Varenets and Riazhenka



Silky divine varenets. The steps: raw or pasteurized milk is baked for hours until a deep golden skin forms. Lift off the skin and eat it, or save it for later. If you don’t have or don’t want to use an oven, an Instant Pot at 200F for 10 hours works well. Traditionally, this was made when the masonry stove in your house was cooling down.

Once you have your cooked milk, called топлёное молоко in Russian, cool it down. It then gets inoculated with sour cream, buttermilk or milk kefir. A teaspoon of any of the above added per cup of cooked milk is enough. The milk should be about 110F. Make sure your sour cream has live bacterial cultures – not just enzymes.



The more sour cream you add, the thicker it will be. Inoculate it for 6 to 8 hours exactly like yogurt, although 110F is the ideal temperature for this. Any yogurt maker will do, as will your Instant Pot or any place it can stay warm and covered for 6 to 10 hours at 85F or higher. But try to get it to 110F at least.

The baked down milk you make is never really sweet, but even after chilling down and adding the sour cream starter and inoculating it, it’s also not very sour. Just smooth and tasty. By the way, milk kefir can make this a little grainy and a little more sour, so we always use sour cream or buttermilk.



Eating varenets – actually, drinking it chilled – alone is rarely enough. It is typically eaten with other things as a snack. Sometimes these garnishes go in, or on the varenets.

This is an example of how to take varenets and turn it into riazhenka by adding heavy cream. You can actually just add heavy cream to it when eating it. The contrast in tastes and textures makes this a real joy. But add some heavy cream, about 1/4 cup per cup of baked milk, to make riazhenka. It should be much thicker.

As any cook knows sour cream cultured dairy will not curdle, so we really use it in everything. Using varenets and riazhenka as an alternative to sour cream can add a new taste to everything from salad dressings to smoothies to baked goods.

Quick riazhenka with all the garnishes: heavy cream in a bowl, the milk skins, stewed dried figs, sour cream and of course the tan colored silky smooth, thick and chilled varenets.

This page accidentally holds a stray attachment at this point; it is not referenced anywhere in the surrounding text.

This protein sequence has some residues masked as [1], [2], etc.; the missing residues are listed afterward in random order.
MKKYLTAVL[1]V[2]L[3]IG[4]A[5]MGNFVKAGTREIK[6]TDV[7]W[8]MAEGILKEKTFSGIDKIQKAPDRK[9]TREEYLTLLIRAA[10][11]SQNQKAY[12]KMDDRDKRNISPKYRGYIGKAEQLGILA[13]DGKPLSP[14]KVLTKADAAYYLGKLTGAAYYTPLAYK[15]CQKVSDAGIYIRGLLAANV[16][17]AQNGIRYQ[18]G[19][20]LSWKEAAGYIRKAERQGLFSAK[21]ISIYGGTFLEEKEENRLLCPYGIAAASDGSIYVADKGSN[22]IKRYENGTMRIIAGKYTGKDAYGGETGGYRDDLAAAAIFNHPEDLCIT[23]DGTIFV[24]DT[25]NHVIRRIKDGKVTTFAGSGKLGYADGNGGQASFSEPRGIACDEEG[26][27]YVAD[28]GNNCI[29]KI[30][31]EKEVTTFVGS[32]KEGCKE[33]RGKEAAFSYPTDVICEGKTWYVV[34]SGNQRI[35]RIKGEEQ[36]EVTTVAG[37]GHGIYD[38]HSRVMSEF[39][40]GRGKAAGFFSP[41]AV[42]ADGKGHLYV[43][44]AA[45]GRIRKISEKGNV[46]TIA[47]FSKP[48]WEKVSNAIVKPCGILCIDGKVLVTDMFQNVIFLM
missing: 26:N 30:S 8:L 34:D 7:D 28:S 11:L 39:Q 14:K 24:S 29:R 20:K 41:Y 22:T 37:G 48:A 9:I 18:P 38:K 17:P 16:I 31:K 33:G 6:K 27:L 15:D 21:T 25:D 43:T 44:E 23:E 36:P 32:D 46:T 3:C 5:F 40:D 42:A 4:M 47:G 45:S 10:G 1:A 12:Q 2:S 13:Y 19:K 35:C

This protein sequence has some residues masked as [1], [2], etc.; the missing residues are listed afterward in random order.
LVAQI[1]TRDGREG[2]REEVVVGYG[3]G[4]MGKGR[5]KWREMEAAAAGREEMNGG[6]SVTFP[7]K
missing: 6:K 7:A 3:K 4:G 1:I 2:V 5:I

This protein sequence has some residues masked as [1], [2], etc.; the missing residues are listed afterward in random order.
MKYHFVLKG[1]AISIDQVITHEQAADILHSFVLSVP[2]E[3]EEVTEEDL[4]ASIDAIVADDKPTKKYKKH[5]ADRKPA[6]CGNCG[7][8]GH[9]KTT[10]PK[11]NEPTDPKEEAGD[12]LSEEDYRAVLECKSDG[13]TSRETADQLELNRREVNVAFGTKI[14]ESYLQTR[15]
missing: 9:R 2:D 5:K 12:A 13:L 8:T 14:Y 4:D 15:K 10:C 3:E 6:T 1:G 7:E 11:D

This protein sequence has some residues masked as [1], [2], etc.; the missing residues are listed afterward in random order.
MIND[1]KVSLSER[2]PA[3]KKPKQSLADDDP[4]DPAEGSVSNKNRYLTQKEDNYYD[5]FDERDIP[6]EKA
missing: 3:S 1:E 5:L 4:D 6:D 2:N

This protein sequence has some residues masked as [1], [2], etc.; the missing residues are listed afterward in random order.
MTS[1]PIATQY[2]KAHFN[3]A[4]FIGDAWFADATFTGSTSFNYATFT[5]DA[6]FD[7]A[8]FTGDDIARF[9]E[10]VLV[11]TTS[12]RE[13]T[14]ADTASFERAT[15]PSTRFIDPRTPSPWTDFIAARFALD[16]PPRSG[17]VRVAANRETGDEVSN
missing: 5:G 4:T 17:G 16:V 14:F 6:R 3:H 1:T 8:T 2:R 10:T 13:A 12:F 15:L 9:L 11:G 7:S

Sour Cream, Heavy Cream, Baked Milk Skin, Varenets, and Figs

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Author: culturesgroup

Ken Fornataro has acquired extensive knowledge of the science and techniques that have been all but forgotten with the increasing industrialization of food. Still in his teens, he was named Executive Chef at the Hermitage restaurant in Boston.   From there he worked at prestigious and often private establishments around the world where he practiced his craft. He ran the kitchen and catering services for Troutbeck in upstate New York, using locally grown and sustainably sourced ingredients in the 1980s. At Bloomingdales flagship store in Manhattan he ran the Fresh Foods department kitchens that included a line of his own prepared, preserved and fermented foods, as well as daily preparations directed by Michel Guérard, Petrossian, and Marcella Hazen. In the late 80s he was recruited to use his skills and training as a scientist to assist in scientific endeavors to find treatments to fight pathogenic viruses and microbes, including strains of Aspergillus, Bacillus, and other microbes. He collaborated with researchers, clinicians, government and industry to develop new treatments for viruses such as HPV, HCV, HIV, and immune system deficiencies as well. He founded The Access Project with The Kaiser Family Foundation and NASTAD, and The Network with the support of federal, state and corporate partners. He has cooked with Julia Child, Michel Guérard, Marcella Hazan, Aveline and Michio Kushi, Paula Wolfert, Leah Chase, Anthony Bourdain and many other Chefs from around the world that taught him traditional Japanese, French, Jewish, Mexican, Chinese, Italian, Nordic, Russian, Indian, and whole food cooking, preservation and fermentation techniques.

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